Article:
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Build on Modi visit to strengthen ties with India

EDITORIAL
By The Standard | July 10th 2016

Kenya will host India’s Prime Minister Narendra Modi from today with expectations that the two countries will strengthen economic and cultural ties. They will also firm up new bilateral agreements to serve their mutual interests. Modi’s visit will be significant in many fronts and will build on the historic ties of the two countries that have been intricately intertwined since 22,000 Indian coolies travelled to Kenya to build the metre gauge railway line from 1896. Most of these coolies settled in the then British protectorate establishing businesses, some which still have a presence in Kenya today.

The historic ties have positioned India as one of Kenya’s biggest trading partners thats export steel, pharmaceuticals and machinery, then imports tea and soda ash. There are currently more than 40 companies incorporated in India that operate in Kenya and bring to the domestic economy about Sh350 billion.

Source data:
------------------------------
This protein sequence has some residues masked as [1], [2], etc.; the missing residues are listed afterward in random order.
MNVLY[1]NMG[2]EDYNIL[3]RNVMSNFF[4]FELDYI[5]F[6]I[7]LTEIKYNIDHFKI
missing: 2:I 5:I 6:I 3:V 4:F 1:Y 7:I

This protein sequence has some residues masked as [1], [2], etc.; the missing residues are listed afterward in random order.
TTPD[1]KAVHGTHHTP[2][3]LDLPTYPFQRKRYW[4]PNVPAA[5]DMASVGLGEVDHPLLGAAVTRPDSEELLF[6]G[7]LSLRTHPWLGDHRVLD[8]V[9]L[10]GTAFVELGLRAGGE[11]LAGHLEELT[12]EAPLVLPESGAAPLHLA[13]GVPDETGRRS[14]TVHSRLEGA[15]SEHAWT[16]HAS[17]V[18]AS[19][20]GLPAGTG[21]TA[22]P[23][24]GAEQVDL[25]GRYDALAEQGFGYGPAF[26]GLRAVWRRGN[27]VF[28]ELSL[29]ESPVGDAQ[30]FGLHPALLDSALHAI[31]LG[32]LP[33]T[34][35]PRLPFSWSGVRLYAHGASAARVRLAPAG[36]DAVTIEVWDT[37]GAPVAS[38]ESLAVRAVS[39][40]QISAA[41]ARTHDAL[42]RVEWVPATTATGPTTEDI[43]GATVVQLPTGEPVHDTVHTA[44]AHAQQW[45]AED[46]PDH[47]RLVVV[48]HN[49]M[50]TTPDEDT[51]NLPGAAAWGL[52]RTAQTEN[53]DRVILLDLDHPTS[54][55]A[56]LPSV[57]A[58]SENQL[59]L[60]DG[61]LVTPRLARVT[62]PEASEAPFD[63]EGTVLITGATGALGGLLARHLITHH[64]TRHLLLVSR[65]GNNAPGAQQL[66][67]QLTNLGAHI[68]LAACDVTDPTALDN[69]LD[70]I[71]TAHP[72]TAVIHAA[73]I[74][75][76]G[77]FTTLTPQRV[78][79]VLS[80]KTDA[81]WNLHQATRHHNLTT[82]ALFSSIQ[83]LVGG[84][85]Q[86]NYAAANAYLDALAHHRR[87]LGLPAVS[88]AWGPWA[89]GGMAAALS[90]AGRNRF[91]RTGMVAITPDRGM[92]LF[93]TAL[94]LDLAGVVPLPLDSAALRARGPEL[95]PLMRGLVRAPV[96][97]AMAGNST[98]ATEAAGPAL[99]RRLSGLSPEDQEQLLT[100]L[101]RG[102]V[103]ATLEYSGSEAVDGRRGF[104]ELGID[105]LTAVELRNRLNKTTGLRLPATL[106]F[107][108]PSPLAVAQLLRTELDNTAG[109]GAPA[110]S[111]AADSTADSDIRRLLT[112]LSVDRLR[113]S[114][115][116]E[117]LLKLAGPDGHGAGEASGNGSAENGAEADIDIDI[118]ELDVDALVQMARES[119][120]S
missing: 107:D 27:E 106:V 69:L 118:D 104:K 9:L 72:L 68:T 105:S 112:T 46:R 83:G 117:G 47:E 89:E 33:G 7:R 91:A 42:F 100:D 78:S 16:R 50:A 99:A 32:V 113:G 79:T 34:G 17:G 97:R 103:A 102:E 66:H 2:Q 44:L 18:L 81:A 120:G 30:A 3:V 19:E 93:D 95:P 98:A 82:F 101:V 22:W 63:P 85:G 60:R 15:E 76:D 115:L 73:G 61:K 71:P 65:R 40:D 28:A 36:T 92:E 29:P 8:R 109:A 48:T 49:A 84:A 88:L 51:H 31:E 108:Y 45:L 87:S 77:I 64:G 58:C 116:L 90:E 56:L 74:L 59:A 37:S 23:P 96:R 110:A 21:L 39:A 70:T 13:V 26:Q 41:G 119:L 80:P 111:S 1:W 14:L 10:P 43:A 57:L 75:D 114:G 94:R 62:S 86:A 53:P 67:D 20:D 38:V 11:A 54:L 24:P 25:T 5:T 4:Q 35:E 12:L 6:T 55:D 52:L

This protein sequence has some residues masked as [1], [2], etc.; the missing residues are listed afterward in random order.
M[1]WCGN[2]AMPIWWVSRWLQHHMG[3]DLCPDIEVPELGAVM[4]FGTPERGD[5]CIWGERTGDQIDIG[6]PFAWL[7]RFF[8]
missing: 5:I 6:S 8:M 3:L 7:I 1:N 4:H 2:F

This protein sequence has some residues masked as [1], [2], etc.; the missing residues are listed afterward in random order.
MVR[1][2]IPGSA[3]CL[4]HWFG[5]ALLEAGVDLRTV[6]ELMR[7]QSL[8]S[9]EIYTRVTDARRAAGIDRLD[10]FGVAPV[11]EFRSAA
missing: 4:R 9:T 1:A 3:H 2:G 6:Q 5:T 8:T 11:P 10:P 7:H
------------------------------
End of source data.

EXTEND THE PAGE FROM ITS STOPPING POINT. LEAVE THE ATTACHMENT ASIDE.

The local business community will therefore have great expectations of Prime Minister Modi’s visit — the community’s larger interest will be to secure more attractive provisions to export their products to the sub-continent, and ensure their imports from India are competitively priced.

The Kenya government must therefore press to cater for these interests and negotiate a more agreeable balance of payment position which currently favours India. These are some of the discussions we expect to drive future engagements when the Prime Minister and his entourage confer with experts from Kenya’s Ministry of Trade.

The India High Commission has already indicated that tomorrow’s bilateral meeting between President Uhuru Kenyatta and Modi could culminate in half a dozen substantial agreements in health, trade, education defence and security.

Of interest to many patients will be India’s involvement in constructing what health experts call multi-speciality hospitals to handle complex medical procedures often conducted by better equipped hospitals abroad which are out of reach for majority of Kenyans owing to the high cost of treatment.

India has become a prime health tourism destination for Kenyan patients with about 5,000 visiting specialised facilities in the sub-continent to get treatment at a much more affordable price.

It is, therefore, expected that the proposed two multi-speciality hospitals will limit the number of patients who have to travel abroad for long periods to get treatment, away from their families and divorced from a social environment they are familiar with.

A visit such as Modi’s can only do so much for traders, even if a more favourable balance of payment position can be negotiated. Ultimately Kenyans who want to export goods and services must improve the quality of their offerings to be more competitive on the global stage.

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